Last updated on April 2nd, 2015
You won’t find any commercial yeast in my recipe. Sourdough — the real McCoy, anyway — gets its rise from a “starter.” A starter is simply flour and water. When exposed to the elements — indoors or out — the mixture attracts wild yeast and friendly bacteria from the air. I make sourdough starter this way.
The day before you plan to bake, feed your starter every 8-12 hours, or until you have at least 2 1/2 cups. You’ll need 2 cups of starter for bread. The extra 1/2 cup will insure that you don’t run out of starter.
A neat trick: Not sure if your starter is active enough for bread-baking? Drop a spoonful into a glass of water. If the starter floats, it’s good to go!
No standing mixer for you?
You can mix and knead the dough entirely by hand.
And wait…and wait…and wait… for the dough to double in volume. Sourdough can take quite awhile to rise, because it does not contain commerical “active dry” yeast. My loaf, encouraged by the slight warmth of a heating pad, was ready in 4 hours. But yours might take 6 or 8 hours. So be patient!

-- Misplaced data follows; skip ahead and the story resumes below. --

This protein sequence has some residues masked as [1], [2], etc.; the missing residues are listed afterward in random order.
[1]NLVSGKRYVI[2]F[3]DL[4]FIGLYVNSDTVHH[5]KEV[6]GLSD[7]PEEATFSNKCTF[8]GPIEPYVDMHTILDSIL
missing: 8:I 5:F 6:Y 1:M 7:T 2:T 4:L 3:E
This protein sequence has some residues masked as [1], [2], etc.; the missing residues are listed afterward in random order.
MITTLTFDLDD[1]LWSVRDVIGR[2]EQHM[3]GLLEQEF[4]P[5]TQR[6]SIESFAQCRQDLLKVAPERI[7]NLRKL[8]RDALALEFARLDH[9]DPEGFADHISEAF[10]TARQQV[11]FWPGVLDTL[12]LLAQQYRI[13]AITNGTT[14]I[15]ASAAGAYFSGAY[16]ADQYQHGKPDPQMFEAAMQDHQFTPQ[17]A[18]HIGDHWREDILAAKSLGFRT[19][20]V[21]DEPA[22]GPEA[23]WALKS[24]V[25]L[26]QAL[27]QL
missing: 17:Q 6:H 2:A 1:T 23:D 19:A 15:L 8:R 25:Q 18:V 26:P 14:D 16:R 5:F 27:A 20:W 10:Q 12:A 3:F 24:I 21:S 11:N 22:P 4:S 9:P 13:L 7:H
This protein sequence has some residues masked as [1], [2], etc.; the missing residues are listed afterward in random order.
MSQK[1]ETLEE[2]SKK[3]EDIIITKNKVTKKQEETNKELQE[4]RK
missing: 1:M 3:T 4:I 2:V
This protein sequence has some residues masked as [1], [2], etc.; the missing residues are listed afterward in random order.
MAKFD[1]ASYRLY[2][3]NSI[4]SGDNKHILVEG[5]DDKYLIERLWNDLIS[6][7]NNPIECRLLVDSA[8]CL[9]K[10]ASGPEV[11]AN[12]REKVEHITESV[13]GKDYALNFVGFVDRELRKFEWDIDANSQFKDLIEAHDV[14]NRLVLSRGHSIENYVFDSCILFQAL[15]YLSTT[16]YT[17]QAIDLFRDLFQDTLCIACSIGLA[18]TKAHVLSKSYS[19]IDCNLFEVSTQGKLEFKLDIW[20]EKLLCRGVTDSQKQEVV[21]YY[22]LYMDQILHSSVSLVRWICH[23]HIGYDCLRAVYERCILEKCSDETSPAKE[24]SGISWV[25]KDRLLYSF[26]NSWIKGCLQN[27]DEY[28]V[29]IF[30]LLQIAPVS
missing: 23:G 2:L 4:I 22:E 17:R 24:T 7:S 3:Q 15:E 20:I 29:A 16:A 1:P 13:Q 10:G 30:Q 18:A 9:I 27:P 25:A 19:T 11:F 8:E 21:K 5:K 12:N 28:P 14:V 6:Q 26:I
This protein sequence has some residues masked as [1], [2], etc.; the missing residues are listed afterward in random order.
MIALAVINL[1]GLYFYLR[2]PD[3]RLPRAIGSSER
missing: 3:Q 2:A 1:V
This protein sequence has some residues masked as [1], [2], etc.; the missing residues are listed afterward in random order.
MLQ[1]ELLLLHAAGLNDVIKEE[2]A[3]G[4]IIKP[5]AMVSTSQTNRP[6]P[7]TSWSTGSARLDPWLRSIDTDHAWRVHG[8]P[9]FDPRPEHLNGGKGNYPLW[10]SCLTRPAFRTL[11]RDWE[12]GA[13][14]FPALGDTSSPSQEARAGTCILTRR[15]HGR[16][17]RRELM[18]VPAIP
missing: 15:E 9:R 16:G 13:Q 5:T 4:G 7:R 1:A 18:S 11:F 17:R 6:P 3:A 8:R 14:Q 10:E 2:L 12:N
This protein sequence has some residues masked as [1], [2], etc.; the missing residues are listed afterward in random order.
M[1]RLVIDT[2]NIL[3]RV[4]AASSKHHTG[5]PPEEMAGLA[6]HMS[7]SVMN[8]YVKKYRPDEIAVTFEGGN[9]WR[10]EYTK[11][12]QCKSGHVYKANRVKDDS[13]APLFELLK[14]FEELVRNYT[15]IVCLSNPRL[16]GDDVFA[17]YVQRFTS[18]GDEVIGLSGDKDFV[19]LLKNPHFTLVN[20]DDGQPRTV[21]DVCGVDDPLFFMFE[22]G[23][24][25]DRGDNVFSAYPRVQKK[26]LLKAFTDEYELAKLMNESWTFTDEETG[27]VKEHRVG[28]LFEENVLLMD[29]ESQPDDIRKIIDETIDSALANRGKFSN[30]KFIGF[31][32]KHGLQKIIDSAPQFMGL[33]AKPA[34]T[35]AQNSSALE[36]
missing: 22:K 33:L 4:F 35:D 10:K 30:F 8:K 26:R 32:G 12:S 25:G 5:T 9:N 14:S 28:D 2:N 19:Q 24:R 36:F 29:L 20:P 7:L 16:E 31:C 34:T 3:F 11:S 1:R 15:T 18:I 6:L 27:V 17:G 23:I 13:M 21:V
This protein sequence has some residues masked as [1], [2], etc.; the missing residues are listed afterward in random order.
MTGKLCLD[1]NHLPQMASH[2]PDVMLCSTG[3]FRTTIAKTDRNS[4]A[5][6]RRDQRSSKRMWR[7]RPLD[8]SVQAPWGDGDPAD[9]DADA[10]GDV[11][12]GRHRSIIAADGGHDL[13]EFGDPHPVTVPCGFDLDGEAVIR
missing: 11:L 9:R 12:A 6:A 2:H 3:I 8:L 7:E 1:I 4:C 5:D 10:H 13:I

Let the bread cool thoroughly before slicing.
Or, be like me, and let the loaf cool for only 5 minutes.
Need a copy-and-paste version of the above? Here we go-go:
Sourdough Sandwich Loaf
Kevin Lee Jacobs (www.kevinleejacobs.com)
Ingredients for 1 9×5 loaf
3 cups all-purpose flour
1 1/2 teaspoons salt
2 cups homemade sourdough starter
1 cup warm (110°F) water
In the bowl of a standing mixer, whisk together the flour and salt. Then pour on the sourdough starter and water. Mix at low speed until the flour is thoroughly moistened. Then increase the speed to medium, and knead until the dough is smooth and elastic — 7-10 minutes.
Scrape the dough onto a lightly floured surface. Sprinkle the top of the dough with a little flour. Then pat the dough out, and form it into a loaf.
Put the loaf in a 9×5-inch bread pan, cover with a kitchen towel, and let rise until doubled in volume — 4-6 hours.
Bake the center rack of a preheated 400°F oven until the crust colors slightly, and the bread makes a hollow sound when rapped with the knuckles — about 30 minutes.
Cool thoroughly on a wire rack before slicing.
Does sourdough bread make your taste-buds dance? You can let me know by leaving a comment.
Oh. Coming soon: a rustic sourdough boule with a crackling crust!
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